What’s the best approach to account segmentation?
How should sales leaders segment accounts for their account-based sellers? The solution seems simple: Decide which companies to target based on predictive analytics and client history with your company. In other words, which companies bring in the most revenue?
But the answer isn’t always that simple. Savvy sales leaders also consider their expertise in specific verticals, geography, and most importantly, relationship strength.
Who Are Your Most Valuable Clients?
Your biggest clients aren’t always the most strategic accounts. In many large enterprises, sales teams don’t have access to senior decision-makers, just to the midlevel buyers with whom they work. Or perhaps you provide a service or product that isn’t essential to the company’s growth—which means you’re easily replaceable.
Strategic accounts are the ones where you have room to grow and access to decision-makers, and where you provide real value.
Tamara Schenk of CSO Insights discusses this problem in her article, “How to Approach Account Segmentation.” She explains why not every large account is necessarily a strategic account, and then shares better criteria. She writes:
A combination of hard criteria (e.g., revenue, pipeline, margin, growth, trends, etc.) and soft criteria should be applied to define strategic accounts because as Albert Einstein said, “Not everything that counts can be counted.” An example of a soft criterion is the current level of relationship and the potential to grow and develop this relationship. Another example is the revenue growth potential regarding the provider’s portfolio of products, solutions, and services. Also, new and growing accounts in a business development state can already be strategic accounts if they are crucial to the organization’s business strategy. An example would be a young, strong-growing account that has implemented your latest solution, and this reference is crucial for your further success in this new area.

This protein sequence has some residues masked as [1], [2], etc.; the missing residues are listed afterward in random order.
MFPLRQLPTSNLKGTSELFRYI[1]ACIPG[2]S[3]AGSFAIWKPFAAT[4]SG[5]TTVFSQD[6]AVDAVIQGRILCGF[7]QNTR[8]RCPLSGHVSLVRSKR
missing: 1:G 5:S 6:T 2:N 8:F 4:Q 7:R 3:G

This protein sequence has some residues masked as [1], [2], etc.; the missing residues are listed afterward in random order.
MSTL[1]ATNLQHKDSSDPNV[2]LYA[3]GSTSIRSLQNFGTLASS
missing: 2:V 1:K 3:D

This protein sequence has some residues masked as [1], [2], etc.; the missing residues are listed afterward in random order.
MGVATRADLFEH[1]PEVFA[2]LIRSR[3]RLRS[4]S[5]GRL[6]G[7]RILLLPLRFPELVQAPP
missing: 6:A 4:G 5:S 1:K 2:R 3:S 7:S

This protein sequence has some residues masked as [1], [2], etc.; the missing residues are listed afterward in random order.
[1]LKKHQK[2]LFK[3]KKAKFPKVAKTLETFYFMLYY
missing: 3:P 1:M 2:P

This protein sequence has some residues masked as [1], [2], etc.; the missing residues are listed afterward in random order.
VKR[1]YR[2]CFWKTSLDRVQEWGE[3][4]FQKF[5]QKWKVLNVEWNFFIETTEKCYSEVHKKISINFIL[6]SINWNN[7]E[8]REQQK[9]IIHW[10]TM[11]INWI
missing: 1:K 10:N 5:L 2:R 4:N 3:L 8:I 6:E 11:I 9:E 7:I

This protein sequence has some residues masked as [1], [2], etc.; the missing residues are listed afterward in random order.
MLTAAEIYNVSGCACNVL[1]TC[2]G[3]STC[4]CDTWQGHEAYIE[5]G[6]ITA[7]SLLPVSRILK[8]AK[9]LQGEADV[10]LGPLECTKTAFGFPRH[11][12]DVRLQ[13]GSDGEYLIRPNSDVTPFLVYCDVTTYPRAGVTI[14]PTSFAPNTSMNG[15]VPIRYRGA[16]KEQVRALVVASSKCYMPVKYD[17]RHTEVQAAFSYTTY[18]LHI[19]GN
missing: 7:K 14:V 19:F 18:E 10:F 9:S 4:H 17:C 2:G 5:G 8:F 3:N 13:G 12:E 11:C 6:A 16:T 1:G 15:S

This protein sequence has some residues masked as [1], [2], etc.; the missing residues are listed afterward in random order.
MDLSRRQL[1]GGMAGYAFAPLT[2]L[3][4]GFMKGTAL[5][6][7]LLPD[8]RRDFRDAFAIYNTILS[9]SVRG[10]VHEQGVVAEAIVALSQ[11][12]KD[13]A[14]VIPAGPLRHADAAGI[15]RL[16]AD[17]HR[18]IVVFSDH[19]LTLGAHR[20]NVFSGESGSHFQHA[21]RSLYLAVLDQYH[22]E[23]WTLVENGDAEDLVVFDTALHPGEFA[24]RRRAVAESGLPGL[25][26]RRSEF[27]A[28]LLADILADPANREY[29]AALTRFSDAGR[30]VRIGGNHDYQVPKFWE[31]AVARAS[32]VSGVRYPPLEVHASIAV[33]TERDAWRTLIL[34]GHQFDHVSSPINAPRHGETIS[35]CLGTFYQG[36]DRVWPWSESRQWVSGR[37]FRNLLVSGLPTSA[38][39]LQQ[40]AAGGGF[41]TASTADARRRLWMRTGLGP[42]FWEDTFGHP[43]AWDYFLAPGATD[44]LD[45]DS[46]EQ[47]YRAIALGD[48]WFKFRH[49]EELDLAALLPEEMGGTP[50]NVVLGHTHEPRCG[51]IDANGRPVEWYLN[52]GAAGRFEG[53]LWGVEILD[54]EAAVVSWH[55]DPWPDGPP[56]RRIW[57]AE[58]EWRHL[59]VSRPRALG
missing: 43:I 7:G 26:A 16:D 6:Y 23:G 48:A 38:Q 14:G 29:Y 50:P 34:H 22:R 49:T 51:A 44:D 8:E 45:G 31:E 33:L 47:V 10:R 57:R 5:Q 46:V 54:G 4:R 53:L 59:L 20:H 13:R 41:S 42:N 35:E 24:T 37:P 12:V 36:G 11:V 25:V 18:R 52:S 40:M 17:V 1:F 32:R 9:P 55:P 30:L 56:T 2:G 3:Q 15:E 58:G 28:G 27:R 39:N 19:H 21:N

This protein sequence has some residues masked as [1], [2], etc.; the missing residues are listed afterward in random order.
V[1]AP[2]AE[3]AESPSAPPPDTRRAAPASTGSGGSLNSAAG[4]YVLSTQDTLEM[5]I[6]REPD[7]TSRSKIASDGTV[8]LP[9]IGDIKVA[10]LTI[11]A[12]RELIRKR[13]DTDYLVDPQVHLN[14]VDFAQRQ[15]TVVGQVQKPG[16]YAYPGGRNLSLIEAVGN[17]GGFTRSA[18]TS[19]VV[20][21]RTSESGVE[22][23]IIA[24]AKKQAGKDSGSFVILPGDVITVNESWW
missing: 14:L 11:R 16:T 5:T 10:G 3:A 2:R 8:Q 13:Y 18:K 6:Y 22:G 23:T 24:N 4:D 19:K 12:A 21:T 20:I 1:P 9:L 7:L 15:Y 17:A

And then, turn to the customer’s perspective. Whatever the rating or scoring indicators you use, integrate them into your account segmentation approach. Look at the value you have created for them and at their value perception, and look at their levels of satisfaction and loyalty (yes, those are not the same; in fact, both can be very different.)
(Read the rest of Schenk’s article for more on why this is the superior approach.)
Another Criteria for the List
Also consider which clients have provided referrals to your company in the past. Not only are they more likely to introduce your account-based sellers to decision-makers across their companies, but they’ll also provide access to their external networks.
That’s why current clients are your best source for qualified lead generation. They know the value your company delivers and can offer referrals to prospects who want to talk to your team.
Asking for referrals is the fastest way to score every meeting in one call, ensure qualified lead generation, and achieve a conversion rate of well more than 50 percent. Approach account segmentation based on the relationships your account-based sellers have with clients—and then ensure your team is asking for referrals—and your pipeline will stay brimming with hot, qualified leads.